>> output.D

output.D =

-1     0     5     0    -1     2     2    -2    -1     0
3    -4     4    -5    -2    -3     1    -5    -3    -1
Hint: Use repmat command to replicate a matrix. (not needed in Matlab > 2016b due to implicit expansion)
8. Select all column vectors in the matrix D, which have greater euclidean length than the average one.
>> output.D_select

output.D_select =

0     5     0    -2
-4     4    -5    -5
Hint: You can find useful element-wise power of two .^2 and find function that returns indices of non zero elements of a matrix. Euclidean length of a vector can be calculated with the norm function, but for calculating length of all column vectors in a matrix you need to do it with your own code. No loops are needed!

## Simple data task in MATLAB

In this part of the assignment, you are supposed to work with a simple input data which contains images of letters. We will use similar data structures later on during the labs. Do the following:

Note: Plotting and displaying of images should be implemented only in assignment_basics.m.

1. In the data_33rpz_cv01.mat data file, the following variables are stored:
• images (3D array of 2000 10×10 grayscale images)
• Alphabet (letters in the images, not full alphabet is included)
• labels (indexes of the images into Alphabet array).
2. Inspect all images at once with the code:
ims = permute(images,[1 2 4 3]); % The images must be ordered by the 4th dimension. (not needed in new matlab versions)
montage(ims); colormap gray;
Hint: check documentation for functions imshow, imagesc, subplot, montage.
3. For a given letter, compute its mean image. This means taking all images in the dataset displaying that letter, and making pixel-wise mean. Use your name initials (if present in the dataset) and save them as initial1_mean.png and initial2_mean.png (use any letter if any of your initials is not present in the dataset). You will probably encounter a problem with non-decimal numbers in the image matrix. You can avoid it by using the uint8 function before returning the mean image.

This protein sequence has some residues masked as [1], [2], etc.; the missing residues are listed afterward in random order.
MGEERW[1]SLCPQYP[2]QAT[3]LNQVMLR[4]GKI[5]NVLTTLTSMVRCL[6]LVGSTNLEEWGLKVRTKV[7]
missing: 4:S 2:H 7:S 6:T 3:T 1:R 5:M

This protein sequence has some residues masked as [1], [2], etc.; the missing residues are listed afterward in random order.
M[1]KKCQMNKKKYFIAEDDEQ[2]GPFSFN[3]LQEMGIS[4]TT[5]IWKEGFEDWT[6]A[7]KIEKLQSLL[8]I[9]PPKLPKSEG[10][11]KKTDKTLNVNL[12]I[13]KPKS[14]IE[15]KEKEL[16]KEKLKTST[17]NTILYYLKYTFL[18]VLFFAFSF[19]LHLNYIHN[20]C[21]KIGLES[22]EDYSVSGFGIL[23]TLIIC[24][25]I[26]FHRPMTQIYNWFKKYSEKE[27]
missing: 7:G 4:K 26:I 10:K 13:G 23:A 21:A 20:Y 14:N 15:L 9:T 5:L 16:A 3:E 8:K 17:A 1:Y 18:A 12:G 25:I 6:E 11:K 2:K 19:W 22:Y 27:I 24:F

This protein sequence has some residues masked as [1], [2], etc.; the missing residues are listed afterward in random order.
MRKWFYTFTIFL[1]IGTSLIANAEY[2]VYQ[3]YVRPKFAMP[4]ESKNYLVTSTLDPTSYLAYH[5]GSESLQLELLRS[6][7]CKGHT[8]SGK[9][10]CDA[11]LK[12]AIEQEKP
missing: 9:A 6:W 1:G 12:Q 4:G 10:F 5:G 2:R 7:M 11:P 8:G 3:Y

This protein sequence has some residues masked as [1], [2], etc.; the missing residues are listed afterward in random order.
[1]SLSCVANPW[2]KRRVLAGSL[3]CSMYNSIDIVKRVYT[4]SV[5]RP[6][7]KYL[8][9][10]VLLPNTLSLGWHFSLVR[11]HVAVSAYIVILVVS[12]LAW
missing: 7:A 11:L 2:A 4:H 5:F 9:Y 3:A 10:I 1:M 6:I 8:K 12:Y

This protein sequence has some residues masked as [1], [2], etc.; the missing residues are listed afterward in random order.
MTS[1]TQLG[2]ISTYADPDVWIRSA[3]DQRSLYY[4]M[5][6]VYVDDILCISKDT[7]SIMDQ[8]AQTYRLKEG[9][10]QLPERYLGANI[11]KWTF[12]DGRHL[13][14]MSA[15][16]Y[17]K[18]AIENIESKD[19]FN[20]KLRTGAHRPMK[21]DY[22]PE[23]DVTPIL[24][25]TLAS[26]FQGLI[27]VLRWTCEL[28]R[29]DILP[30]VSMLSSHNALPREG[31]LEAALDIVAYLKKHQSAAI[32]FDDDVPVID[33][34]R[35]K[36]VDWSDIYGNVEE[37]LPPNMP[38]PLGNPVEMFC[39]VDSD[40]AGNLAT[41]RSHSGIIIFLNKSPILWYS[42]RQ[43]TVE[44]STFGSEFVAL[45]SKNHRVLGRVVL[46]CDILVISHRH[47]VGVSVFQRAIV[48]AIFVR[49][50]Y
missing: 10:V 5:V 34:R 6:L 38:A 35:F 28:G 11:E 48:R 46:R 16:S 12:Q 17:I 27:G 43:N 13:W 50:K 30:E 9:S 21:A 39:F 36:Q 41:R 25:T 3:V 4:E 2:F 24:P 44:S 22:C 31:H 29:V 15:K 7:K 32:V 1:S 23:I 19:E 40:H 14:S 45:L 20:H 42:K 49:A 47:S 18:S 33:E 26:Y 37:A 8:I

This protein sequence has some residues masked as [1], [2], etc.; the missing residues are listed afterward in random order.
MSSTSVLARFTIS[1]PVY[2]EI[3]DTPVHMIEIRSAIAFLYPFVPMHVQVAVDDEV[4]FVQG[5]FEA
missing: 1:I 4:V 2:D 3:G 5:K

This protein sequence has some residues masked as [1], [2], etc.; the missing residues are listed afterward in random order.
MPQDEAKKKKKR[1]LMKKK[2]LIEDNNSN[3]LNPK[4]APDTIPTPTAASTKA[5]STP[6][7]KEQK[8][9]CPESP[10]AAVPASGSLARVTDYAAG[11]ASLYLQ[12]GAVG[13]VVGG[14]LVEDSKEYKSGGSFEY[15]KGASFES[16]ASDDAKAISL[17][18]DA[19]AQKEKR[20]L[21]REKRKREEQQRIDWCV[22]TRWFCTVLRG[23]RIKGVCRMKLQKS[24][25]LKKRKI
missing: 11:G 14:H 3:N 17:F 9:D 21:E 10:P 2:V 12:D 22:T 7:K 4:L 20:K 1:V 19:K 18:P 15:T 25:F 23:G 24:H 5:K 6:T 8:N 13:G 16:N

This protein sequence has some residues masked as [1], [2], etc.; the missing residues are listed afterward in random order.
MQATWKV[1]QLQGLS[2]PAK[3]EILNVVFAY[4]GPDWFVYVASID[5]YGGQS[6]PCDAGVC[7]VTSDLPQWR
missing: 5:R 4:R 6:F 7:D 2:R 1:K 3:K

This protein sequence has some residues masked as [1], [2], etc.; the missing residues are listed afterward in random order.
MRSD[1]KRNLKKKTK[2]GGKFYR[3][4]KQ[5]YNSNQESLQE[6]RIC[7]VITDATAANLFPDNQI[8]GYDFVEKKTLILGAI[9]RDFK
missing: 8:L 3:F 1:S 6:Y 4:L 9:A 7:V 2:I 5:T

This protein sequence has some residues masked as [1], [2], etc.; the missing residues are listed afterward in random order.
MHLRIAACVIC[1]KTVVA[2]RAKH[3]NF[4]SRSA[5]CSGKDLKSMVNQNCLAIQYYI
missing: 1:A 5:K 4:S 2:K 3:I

• For the purpose of mean image calculation, complete the function:
letter_mean = compute_letter_mean(letter_char, Alphabet, images, labels)
where letter_char is a character (e.g. 'A', 'B', 'C') representing the letter whose mean we want to compute, Alphabet, images and labels are loaded from the provided data, and letter_mean is the resulting mean image.
1. python hint: You have to first round the values, then convert them to uint8.
4. Compute an image feature x - a sole number characterizing an image. It is defined as:
x = sum of pixel values in the left half of image - sum of pixel values in the right half of image
Then make a histogram of feature values of all images of a letter. Complete a function for the feature histogram computation:
lr_histogram = compute_lr_histogram(letter_char, Alphabet, images, labels, num_bins)
where letter_char is a character representing the letter whose feature histogram we want to compute, Alphabet, images and labels are loaded from the provided data, num_bins is the number of histogram bins and lr_histogram is the resulting histogram (num_bins long vector containing counts of items in the corresponding bins).
• For reference the following histogram was computed for letter A with 10 bins:
>> compute_lr_histogram('A', Alphabet, images, labels, 10)

ans =

1     1     3     6    12    27    24    20     5     1
• Hint: use hist function to compute the histogram.
• Plot feature histograms of your initials into one figure to compare them and save the figure as initials_histograms.png.
• WARNING: make sure you use correct x-axis on the plot. (is it 1-10, or something in orders of 1000s?)
• Python hint: use matplotlib bar function.